• \$\begingroup\$ Thank you for the link, it was a bit helpful but as I see it, I just wasn't using my monsters to their abilities when it came to goblins and hobgoblins. The party did come across a band of wild boars that actually did bring them to the brink (lvl 2 at the time, I believe). This encounter, I had used the boars relentless ability effectively. A similar situation occurred with a zombie encounter and giant wasps & wasp swarm encounter. I believe when it comes to my monsters, I really need to pay more attention to their special abilities to get the most out of them. \$\endgroup\$
    – Zerrian
    Commented Jan 8, 2015 at 15:28

This is a broad question but there are several ways to approach it.

A) Dispense with encounter XP all together and go to one of the alternate XP award systems, especially the milestone one. That way your players can get into all the brutal fights they want (and take all the rests they need) but you control their leveling as it fits your story.

B) Make fights harder by using your monsters SMARTER. Are you utilizing effective tactics and all the monster special abilities? Goblins in particular can be quite nasty as they use their "cunning action"-like ability to disengage or hide after they attack. Give your hobgoblins polearms so they can fight 2 deep and take advantage of their extra damage. Have some sneak around and hit that spell caster used to hanging out safely in the rear. Just throwing more monsters, especially if they obediently line up to be cut down by the players, will cause this "XP overload" phenomenon you are describing and will eventually bore players unless they level quickly and always have a new power/ability to use.

C) The XP modifier depends on how YOU think the encounter will go. If you feel the players will cruise through 6 CR1/2 monsters then definitely don't double their XP value. Just use the boss monster for XP difficulty determination and either beef him up or add some more powerful sub-lieutenants instead of just run of the mill hobgoblins (be sure to indicate this to your players [if they are familiar with hobgoblins already] by saying they have a unique uniform, are stronger looking, etc so it doesn't look like you are 'cheating').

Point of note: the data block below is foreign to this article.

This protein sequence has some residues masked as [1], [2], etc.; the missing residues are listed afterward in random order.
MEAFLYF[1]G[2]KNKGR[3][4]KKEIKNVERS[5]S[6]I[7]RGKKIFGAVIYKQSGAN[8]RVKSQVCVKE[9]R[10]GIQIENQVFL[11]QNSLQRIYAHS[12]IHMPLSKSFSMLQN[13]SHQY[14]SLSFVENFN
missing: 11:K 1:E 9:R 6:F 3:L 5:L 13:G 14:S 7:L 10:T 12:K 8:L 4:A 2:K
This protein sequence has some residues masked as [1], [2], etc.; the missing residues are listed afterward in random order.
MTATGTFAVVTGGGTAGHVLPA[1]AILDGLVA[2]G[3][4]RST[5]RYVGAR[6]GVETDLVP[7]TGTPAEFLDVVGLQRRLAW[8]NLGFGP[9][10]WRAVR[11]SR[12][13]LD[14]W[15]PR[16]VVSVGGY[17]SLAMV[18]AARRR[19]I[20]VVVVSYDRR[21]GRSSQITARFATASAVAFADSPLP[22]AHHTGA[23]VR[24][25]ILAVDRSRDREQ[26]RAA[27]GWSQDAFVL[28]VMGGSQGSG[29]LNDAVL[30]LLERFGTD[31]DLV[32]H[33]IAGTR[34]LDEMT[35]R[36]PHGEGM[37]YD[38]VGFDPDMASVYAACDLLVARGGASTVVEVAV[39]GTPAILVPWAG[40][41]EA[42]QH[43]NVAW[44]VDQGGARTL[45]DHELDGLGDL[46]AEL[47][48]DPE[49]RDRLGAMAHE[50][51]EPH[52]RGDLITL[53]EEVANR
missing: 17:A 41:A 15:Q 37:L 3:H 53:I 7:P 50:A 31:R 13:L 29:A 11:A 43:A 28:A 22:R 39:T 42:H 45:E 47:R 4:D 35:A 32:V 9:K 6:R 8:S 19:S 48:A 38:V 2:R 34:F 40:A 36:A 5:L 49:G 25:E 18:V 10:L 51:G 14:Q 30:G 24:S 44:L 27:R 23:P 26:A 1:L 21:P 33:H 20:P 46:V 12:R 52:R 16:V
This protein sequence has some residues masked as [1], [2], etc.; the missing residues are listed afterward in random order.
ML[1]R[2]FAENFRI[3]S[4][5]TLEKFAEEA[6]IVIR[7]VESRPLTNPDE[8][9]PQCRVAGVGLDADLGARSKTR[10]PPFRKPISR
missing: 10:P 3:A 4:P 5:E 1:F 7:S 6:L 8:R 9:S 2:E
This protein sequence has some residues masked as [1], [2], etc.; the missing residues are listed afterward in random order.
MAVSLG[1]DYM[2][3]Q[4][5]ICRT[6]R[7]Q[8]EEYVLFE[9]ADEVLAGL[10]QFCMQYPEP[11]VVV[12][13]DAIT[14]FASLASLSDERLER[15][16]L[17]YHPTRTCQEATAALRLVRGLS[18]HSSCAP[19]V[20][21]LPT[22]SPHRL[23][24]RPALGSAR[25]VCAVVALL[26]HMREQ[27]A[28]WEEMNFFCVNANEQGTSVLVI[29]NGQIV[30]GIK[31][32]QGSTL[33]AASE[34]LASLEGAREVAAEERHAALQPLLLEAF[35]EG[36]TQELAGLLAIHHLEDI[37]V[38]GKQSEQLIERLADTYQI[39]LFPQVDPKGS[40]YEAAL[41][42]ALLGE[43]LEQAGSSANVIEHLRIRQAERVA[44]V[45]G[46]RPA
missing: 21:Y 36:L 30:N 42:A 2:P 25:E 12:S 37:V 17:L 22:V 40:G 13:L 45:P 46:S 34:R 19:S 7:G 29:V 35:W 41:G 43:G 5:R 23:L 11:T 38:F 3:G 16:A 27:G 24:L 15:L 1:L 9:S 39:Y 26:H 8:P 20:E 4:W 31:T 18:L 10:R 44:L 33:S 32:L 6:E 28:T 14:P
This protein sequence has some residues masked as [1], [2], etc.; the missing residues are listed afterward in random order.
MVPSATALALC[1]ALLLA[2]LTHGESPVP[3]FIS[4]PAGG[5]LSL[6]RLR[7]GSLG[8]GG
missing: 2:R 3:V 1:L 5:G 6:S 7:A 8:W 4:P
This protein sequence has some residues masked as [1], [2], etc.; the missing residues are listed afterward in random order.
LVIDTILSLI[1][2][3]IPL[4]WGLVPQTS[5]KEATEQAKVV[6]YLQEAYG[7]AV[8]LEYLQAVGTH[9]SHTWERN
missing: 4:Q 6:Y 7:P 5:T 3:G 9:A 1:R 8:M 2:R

• \$\begingroup\$ Thank you for the suggestions. I have a feeling that I could probably forgo counting in the CR ½ monsters for now as their HP is small enough to be wiped out in 1-2 hits by my players (Fighter, Monk, Rogue and Cleric). I'm not overly creative, so even attempting to run a campaign has been a very daunting task. I've been using the monsters as is from the new monster manual and suggested weapons. On the other hand, I have been rather poor with their tactics and will keep this in mind for the next gaming session. \$\endgroup\$
    – Zerrian
    Commented Jan 7, 2015 at 19:16
  • 1
    \$\begingroup\$ My advice to you then is to take a break from the campaign and run some "battle arena" type encounters with your party just to experiment with different tactics. Since they will be fighting I doubt they will complain and the freedom to explore the monster possibilities without derailing a campaign will make it easier for you. Or just pick one tactic per encounter to work on for yourself. Have someone come from behind in one fight, try to grapple or disarm a character in the next, etc. Keeping players on their toes while in combat is just as valuable a skill as good NPC conversations. \$\endgroup\$
    – Jason K
    Commented Jan 7, 2015 at 20:57

To up the challenge, use multiple types of foes.

Don't just give them them a bunch of orcs to fight. Give them four orcs with swords, using the flanking rules, and four orcs with bows, sniping from range, and a couple of wolves circling round from behind and nipping at the heels of the casters, and two goblins who do nothing but drag unconscious bodies away from combat, and finally a carrion crawler hanging in the shadows at the edge of the PCs vision, just lurking there, waiting, waiting….

Give them meaningful choices, with bad consequences for every choice. Do they stay and fight the sword-orcs, and let the archers take out their casters or do they rush past the sword-orcs to take out the archers, and let the orcs get attacks of opportunity on them? Do they assist a downed friend who is being dragged away or do they keep fighting?

Seriously, the most epic fights I've had have been where there was a nasty consequence for going down. If you know there are some hungry ghouls waiting in the shadows then you really, really don't want to get knocked down to 0HP.